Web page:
Stockport Metropolitan Borough Council
Stockport Prevention Hub
Briefly describe the initiative/ project/service; please include your aims and objectives
Stockport Council’s overall approach to Prevention and Early Help centres on increasing the resilience of individuals and communities and their potential to help themselves and each other, supported by better online content and growing community assets; by a planned prioritisation of resources and within the context of improving the health and wellbeing of residents and reducing inequalities. We believe that Stockport Council’s approach to commissioning Early Help and Prevention services represents an innovative approach to providing timely and effective services for people at the point of need. The aims and objectives are summarised below:
– To identify and support vulnerable people with a range of needs
– Provide effective interventions earlier to stop problems from emerging in the first place, or, if issues have arisen, to help people to address them
– To prevent, reduce and delay the need for interventions from Adult Social Care, Stockport Family and the wider health, homelessness and criminal justice systems
– To improve access and referral arrangements to ensure that residents and professionals have timely and responsive access to information, advice and guidance and a range of support services
Evaluate previous contracts to inform the recommission of the range of early help and prevention services
– Complete a Discovery phase to obtain feedback and understand gaps in provision from stakeholders and people with lived experience, to shape the specifications and recommission as a whole
– Analyse data, including the JSNA, to map previous, current and future demand
– Agree the financial envelope for each service being recommissioned
– Complete the procurement process, adopting a negotiated tender approach.
In September 2021, the Council went out to tender for a range of Prevention and Early Help Services. This involved recommissioning existing provision funded by Public Health, Stockport CCG, Adult Social Care and Children’s Services. Previously many of these services had been commissioned independently but we brought them together, ensuring a strong common vision, approach and identity linked to prevention and early help. The recommission is built on the success of the previous alliance contracting approach, which involved multiple providers delivering on individual contracts, resulting in the development of strong and mature relationships, partnerships and collaboration. We wanted to embed the learning from this and consider what we could do differently to improve this even further. There were eight lots in total, with an overall total contract value of £4,458,841 per year. The start date for these contracts was 1st April ‘22 and the length is five years, with the option to extend all these contracts by a further two years until March 2029.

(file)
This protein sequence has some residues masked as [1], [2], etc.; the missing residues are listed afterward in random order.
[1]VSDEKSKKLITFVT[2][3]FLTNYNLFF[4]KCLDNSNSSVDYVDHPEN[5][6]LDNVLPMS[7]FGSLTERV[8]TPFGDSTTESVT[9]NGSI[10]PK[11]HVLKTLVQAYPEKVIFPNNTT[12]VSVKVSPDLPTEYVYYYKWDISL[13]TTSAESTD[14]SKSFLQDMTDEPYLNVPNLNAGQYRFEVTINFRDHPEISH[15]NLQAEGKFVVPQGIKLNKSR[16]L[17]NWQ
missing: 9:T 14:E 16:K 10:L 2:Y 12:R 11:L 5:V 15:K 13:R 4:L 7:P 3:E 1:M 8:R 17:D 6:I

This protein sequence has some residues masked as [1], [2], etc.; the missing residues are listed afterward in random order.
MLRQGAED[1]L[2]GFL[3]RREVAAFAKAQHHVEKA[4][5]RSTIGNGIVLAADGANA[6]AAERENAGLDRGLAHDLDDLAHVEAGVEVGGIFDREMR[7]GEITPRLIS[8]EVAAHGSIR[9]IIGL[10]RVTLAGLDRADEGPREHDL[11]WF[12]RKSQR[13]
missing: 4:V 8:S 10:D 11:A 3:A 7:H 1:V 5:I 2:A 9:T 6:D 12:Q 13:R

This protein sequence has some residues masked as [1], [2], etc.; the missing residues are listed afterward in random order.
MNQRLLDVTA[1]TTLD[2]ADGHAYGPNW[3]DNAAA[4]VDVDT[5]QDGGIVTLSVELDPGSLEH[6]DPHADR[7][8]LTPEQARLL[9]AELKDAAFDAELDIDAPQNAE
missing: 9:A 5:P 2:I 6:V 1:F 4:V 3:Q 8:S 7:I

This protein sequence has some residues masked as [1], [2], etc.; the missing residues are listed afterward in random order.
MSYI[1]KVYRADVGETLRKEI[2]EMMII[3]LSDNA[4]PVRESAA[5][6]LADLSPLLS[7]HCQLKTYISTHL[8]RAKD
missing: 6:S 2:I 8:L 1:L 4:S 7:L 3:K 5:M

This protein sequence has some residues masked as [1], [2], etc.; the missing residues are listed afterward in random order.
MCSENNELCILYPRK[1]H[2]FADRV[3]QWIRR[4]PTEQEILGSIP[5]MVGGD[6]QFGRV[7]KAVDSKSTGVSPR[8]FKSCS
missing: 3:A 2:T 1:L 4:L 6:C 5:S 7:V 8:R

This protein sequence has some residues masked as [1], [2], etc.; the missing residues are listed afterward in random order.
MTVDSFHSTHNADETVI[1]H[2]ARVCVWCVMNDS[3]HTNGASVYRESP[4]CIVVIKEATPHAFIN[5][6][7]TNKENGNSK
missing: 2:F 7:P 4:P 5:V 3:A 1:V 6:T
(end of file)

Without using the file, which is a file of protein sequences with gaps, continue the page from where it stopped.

Each service was developed following a review of evidence, best practice, and consultation, and built on the success of previous contracts and learning from the pandemic. Commissioners from different work areas worked closely together to share learning and alongside STAR procurement colleagues determined the most appropriate commissioning model, including using an open negotiated procedure to better refine requirements as well as capitalise on market expertise and innovation.
This approach allowed for flexibility and an ability to co-produce solutions and not be fettered by overly prescriptive specifications. A discovery phase prior to the tender ensured that commissioners, stakeholders and people with lived experience were able to offer their feedback on the previous commission and this feedback informed and shaped the new Early Help and Prevention offer. The following link provides more information on the Discovery phase: Stockport Support Services Part 1:
Discovery | Digital Stockport
The tender lots comprised of:
· Lot 1 Adult Substance Misuse Service
· Lot 2 Smoking Cessation, Tier 2 Adult Weight Management, Family Weight Management
· Lot 3 Stockport Support Hub and Your Support – a central hub for the Early Help and Prevention services and a boroughwide service
· Lot 4 Community Support – Connecting people to community activities, groups, peer support, learning and volunteering opportunities
· Lot 5 Community Transport – ran by volunteer drivers, this service supports people to get to appointments and activities
· Lot 6 Home Support – provides practical support, helping people to live safely and independently in their own home for as long as possible